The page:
21 From protostars to the Main Sequence

22 Stars Form within Dense Dark Nebulae (or Bok globules) About 1-3 pc across ~1000 M 0 Illuminated by nearby stars (of higher mass)

23

24 Protostars collapsing gas cloud releases energy to make protostar shine collapse stops when fusion begins establishes equilibrium. The minimum mass to ignite fusion is 0.08 solar masses.

25

26

27 The Clumps in Molecular Clouds Have a Range of Masses Evolution depends on mass

28

29

30

31 Mass Loss from a Supermassive Star

32 Feedback from a massive star on its environment

33 Mass Loss and Accretion: T Tauri Stars (M < 3 M 0 )

34 Disks Enable Collapse by Transporting Angular Momentum

35 The Jets Feedback on the Environment

36

37

38 Question (iclickers!) How does the temperature of an interstellar cloud affect its ability to form stars? A) Star formation is so complicated that it is not possible to say how one quantity, such as temperature, affects it B) Higher temperatures inhibit star formation C) Higher temperatures help star formation D) Star formation is independent of the temperature of the cloud

39 Question (iclickers!) How does the temperature of an interstellar cloud affect its ability to form stars? A) Star formation is so complicated that it is not possible to say how one quantity, such as temperature, affects it B) Higher temperatures inhibit star formation C) Higher temperatures help star formation D) Star formation is independent of the temperature of the cloud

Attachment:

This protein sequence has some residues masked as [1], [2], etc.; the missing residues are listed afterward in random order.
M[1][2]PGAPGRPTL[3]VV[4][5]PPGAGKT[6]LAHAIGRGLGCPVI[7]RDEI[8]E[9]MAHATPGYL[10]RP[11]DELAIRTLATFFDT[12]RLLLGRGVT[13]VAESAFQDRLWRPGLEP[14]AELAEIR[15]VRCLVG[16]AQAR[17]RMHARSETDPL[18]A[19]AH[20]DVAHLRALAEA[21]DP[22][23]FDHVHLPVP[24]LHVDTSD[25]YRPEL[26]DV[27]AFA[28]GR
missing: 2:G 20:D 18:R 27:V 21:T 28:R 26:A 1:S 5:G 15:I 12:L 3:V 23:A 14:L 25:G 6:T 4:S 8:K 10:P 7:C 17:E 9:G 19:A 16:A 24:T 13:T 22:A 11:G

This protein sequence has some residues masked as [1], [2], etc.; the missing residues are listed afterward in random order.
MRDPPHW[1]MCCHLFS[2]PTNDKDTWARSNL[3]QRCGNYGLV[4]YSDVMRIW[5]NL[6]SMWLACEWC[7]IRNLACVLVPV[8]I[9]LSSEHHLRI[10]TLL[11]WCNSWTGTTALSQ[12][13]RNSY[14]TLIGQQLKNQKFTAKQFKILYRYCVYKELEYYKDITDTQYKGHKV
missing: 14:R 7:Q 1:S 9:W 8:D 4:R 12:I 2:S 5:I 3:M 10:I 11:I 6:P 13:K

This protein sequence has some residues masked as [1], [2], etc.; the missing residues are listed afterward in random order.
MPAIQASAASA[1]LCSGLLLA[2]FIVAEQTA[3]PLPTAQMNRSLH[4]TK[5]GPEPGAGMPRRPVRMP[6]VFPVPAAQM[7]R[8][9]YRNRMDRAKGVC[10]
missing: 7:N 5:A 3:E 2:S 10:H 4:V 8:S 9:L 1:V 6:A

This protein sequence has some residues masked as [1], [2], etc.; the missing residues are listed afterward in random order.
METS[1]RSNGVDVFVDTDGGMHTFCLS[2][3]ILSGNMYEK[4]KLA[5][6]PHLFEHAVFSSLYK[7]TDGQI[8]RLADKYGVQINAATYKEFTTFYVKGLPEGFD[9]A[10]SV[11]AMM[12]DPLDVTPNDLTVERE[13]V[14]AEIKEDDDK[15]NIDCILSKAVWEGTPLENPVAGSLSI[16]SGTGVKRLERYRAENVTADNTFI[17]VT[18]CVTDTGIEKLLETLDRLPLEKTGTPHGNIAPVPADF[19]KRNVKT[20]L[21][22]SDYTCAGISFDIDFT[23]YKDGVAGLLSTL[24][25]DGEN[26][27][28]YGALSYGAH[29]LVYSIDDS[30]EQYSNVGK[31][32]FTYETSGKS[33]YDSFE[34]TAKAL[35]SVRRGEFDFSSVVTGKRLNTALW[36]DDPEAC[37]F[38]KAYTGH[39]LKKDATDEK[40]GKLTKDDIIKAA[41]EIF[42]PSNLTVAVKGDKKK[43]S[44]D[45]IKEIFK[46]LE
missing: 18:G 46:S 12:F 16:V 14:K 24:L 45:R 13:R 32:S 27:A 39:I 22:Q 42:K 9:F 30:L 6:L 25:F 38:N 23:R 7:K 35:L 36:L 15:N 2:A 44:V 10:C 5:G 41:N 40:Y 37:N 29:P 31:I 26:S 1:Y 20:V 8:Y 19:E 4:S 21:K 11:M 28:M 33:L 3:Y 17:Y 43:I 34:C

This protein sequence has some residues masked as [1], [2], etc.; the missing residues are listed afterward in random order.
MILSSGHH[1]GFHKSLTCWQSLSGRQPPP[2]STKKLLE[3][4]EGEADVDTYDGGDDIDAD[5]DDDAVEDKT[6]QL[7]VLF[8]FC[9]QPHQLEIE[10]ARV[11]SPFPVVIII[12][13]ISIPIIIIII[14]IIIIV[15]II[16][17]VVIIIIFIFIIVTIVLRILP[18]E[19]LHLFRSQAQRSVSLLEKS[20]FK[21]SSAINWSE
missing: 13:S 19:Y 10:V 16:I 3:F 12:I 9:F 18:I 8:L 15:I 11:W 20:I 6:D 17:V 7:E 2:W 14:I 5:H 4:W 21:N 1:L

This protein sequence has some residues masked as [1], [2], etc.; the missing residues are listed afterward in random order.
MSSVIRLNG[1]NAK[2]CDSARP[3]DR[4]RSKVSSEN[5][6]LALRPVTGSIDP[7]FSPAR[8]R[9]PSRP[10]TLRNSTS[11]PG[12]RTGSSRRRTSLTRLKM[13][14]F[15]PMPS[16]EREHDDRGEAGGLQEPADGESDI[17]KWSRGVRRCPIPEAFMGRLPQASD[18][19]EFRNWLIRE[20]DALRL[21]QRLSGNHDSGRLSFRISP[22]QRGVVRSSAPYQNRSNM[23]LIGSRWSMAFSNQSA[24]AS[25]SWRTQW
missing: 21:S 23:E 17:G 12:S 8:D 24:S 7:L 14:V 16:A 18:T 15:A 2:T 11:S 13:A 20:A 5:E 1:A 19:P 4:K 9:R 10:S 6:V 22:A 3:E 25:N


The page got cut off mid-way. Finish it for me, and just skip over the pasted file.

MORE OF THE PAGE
40 Question (iclickers!) The major source of energy in the pre-main sequence life of the Sun was A) gravitational B) nuclear fusion C) chemical burning of carbon atoms D) nuclear fission

41 Question (iclickers!) The major source of energy in the pre-main sequence life of the Sun was A) gravitational B) nuclear fusion C) chemical burning of carbon atoms D) nuclear fission

42 Age-dating star clusters with the H-R diagram

43

44

45

46 Star Formation Produces a Range of Relative number of stars Stellar Masses The minimum stellar mass is about 0.08 M 0. Why? The maximum stellar mass is roughly 100 M 0. Why? All star clusters show roughly the same distribution of stellar masses. Low mass stars are much more common than high mass stars.

47 Triggering Star Formation

48

49

50 When did most of the stars in the Universe form?

51 Cosmic Star Formation History TODAY Sun formed Peak activity Gyr ago

52 Summary The Main-Sequence is a mass sequence High mass stars live fast and die young Stars form in clouds of cold gas, collapsing under gravitational instability Protostars are heated by gravitational collapse and often form disks and jets around them H-R diagrams can be used to age-date star clusters. Galaxies form stars in spiral arms Most of the action happened 7-9 x 10 9 years ago

53 Homework (Due Thursday 11/03/16) Do all review questions from chapter 18 on your own. For TAs, do How much does interstellar dust block starlight? review review speed = distance / time